Canalside Ice Rink When Closed.

Canalside Ice Rink When Closed.

Unfortunately (and fortunately all at the same time), the weather was very mild. It was too mild to skate on Saturday. The rink was closed, but because we were going to the Buffalo Sabres hockey game that night, we went downtown early to check out the recently developed Canalside area and the new HarborCenter. We walked around the waterfront and then ambled over to where the ice rink is located. It looked really nice and was a good size. We walked around it and moved on to our next stop: the new (716) Food and Sport restaurant in the HarborCenter that John really wanted to try. (716 is the area code for Buffalo.)

We had heard from family members that the restaurant is a huge hit and there is usually a wait. So, we thought we had planned accordingly. We got to Canalside around 3:00 PM and wandered around. There were a lot of people everywhere. This is a complete change from before the downtown redevelopment started. It used to be more like a ghost town than a destination.

But, clearly, it has become a destination. We walked over to (716) to put our names on the list at about 3:30/3:45 PM. There was a line of people snaking around under a pop up tent outside the door. As we were getting our bearings and finding our way into the line, we heard the young lady with the clipboard saying, “There is a three to four hour wait for a table at this time.” Wut?

Yes, she said that. Our perfectly planned outing hit another snafu…the first being the ice rink was closed due to the mild weather. It was not going to work for us to get a table, eat and make it to the hockey game on time.

Waterfront, Buffalo, NY December 2014

Waterfront, Buffalo, NY December 2014

 

Happily, with the help of John’s sisters and a nephew, we were able to find another restaurant that could seat us almost right away. We ate at the Liberty Hound, a quaint restaurant situated in the Buffalo and Erie County Naval & Military Park, at the original terminus of the historic Erie Canal. Afterwards, we walked over to the First Niagara Center for the game. It was a great game, which ended in a Buffalo win in a shootout.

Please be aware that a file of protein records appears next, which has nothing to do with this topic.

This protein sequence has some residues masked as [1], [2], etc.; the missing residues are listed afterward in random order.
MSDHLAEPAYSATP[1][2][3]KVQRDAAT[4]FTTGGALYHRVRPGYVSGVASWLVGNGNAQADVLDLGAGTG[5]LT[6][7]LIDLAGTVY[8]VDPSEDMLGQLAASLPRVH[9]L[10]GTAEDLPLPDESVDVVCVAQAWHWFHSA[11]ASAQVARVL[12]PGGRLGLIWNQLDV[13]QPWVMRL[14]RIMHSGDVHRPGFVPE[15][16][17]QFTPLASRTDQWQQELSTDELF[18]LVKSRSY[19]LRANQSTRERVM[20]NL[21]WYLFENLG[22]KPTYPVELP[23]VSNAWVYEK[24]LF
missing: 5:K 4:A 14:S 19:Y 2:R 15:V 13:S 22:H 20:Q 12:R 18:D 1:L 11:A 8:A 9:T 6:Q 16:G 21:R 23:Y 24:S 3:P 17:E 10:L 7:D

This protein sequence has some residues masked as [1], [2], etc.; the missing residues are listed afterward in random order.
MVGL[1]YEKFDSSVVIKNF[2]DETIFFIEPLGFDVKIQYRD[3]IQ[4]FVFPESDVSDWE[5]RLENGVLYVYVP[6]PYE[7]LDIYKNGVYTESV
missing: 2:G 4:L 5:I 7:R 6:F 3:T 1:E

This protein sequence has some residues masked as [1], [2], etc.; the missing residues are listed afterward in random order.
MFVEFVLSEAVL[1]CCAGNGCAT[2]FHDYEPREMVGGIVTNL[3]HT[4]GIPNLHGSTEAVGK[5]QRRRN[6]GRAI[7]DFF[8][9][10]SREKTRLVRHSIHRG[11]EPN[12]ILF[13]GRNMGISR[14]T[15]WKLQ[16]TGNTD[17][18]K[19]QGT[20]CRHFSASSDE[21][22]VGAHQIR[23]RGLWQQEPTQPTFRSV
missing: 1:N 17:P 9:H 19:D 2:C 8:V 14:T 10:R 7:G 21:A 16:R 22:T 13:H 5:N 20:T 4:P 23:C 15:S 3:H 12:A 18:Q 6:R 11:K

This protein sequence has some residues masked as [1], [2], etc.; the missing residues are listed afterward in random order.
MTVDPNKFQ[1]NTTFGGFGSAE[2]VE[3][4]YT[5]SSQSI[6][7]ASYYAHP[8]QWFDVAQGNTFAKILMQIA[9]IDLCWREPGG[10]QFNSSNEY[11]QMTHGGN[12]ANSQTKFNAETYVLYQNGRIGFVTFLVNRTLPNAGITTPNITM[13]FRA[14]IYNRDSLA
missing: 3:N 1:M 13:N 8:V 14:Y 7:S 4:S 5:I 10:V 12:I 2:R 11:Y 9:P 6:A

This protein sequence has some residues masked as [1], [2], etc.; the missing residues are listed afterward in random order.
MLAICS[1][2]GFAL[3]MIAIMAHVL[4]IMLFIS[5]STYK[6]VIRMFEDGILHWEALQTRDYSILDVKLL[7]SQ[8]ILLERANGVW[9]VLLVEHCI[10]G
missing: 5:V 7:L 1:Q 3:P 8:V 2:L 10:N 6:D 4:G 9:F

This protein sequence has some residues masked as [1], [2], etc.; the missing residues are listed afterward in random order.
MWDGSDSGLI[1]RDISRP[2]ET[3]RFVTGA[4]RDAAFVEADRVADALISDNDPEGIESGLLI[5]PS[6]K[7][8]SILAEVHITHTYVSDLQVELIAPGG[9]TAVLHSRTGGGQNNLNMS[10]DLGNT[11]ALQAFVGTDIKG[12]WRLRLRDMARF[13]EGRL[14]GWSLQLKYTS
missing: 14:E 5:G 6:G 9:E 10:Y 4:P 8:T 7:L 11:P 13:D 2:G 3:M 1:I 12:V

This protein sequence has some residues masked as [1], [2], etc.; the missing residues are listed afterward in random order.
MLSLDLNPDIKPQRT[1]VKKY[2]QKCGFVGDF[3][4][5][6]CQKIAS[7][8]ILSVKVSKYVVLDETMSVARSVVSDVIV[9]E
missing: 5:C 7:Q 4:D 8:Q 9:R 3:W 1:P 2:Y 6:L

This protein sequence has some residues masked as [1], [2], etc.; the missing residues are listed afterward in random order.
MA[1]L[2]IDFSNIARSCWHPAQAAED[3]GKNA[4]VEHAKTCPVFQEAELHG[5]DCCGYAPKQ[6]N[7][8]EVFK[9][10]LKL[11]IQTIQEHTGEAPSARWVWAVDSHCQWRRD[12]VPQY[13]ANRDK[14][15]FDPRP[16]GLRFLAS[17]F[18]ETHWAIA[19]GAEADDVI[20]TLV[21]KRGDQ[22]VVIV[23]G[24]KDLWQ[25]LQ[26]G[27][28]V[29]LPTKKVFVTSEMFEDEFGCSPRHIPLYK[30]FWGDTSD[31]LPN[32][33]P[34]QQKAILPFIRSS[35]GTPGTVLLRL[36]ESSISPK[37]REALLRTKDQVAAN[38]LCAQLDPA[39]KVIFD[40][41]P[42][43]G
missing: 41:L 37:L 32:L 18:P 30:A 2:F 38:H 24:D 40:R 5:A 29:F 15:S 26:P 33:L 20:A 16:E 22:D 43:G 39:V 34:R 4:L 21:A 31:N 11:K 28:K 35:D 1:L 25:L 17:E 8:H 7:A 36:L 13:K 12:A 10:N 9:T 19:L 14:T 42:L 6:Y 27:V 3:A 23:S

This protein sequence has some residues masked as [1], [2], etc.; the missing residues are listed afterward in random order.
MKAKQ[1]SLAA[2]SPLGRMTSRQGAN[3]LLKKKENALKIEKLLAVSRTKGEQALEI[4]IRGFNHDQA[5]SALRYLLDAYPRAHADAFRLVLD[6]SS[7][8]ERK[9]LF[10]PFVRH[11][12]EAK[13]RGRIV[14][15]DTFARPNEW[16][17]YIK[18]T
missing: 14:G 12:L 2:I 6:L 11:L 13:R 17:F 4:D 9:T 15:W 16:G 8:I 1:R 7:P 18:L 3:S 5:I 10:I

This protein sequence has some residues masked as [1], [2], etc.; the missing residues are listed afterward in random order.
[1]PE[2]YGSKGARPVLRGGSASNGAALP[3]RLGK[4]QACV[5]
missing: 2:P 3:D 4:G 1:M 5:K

Canalside Ice Rink Open! Buffalo, NY December 2014

Canalside Ice Rink Open! Buffalo, NY December 2014

Fast forward to Sunday. We found out that the rink was going to be open that afternoon. Hurrah! I was very excited, although some in our party were less than thrilled with the idea of going ice skating–at first. As soon as we got there and saw the throngs of people, the excitement spread through our party.

All Smiles!

All Smiles!

The ice was filled with people skating. We saw the ice bikes and they looked fun and manageable. We also saw a group getting a curling lesson and really wanted in on that activity. It was almost too much to take in, but we focused and found our ticket line. It seemed really long, but it went really fast. There was such a steady turnover of skaters that we hardly noticed the wait. I had my skates, but everyone else needed to wait in a second line to get their skates. That line didn’t take long either, thankfully. John zipped over to (716) to put our name on the list again and was told there was a 2 hour wait, which was perfect for us to skate then head over.

 

We all had so much fun on the ice. It was a blast. Some of us hadn’t skated for several years, so we were lucky to stay on our feet the whole time.

Happy Skaters!

Happy Skaters!

 

 

 

 

 

The entry fee and rental fees were very reasonable. I wished we had more time to take the curling lesson and to try the ice bikes. But, just about the time when we were starting to get fatigued, John got the text from (716) that our table was ready. Alyssa was able to get her skates off and sprint over to the restaurant first, to ensure we didn’t lose the table. The rest of us moved as quickly as we could to get there too. And, we were not disappointed. The food was fantastic. I had a house salad with steak on it that was delicious. There is no doubt that we will get back to Canalside on our next visit, and we highly recommend it – even in the winter.

 

Me and John Skating Together, Canalside Buffalo, NY

Me and John Skating Together, Canalside Buffalo, NY

 

 

 

 

 

 

 

 

 

 

Canalside Ice Rink at Night Buffalo, NY December 2014

Canalside Ice Rink at Night
Buffalo, NY
December 2014

 

Money Saving Tips for Swimmers

Indoor Pool

Indoor Pool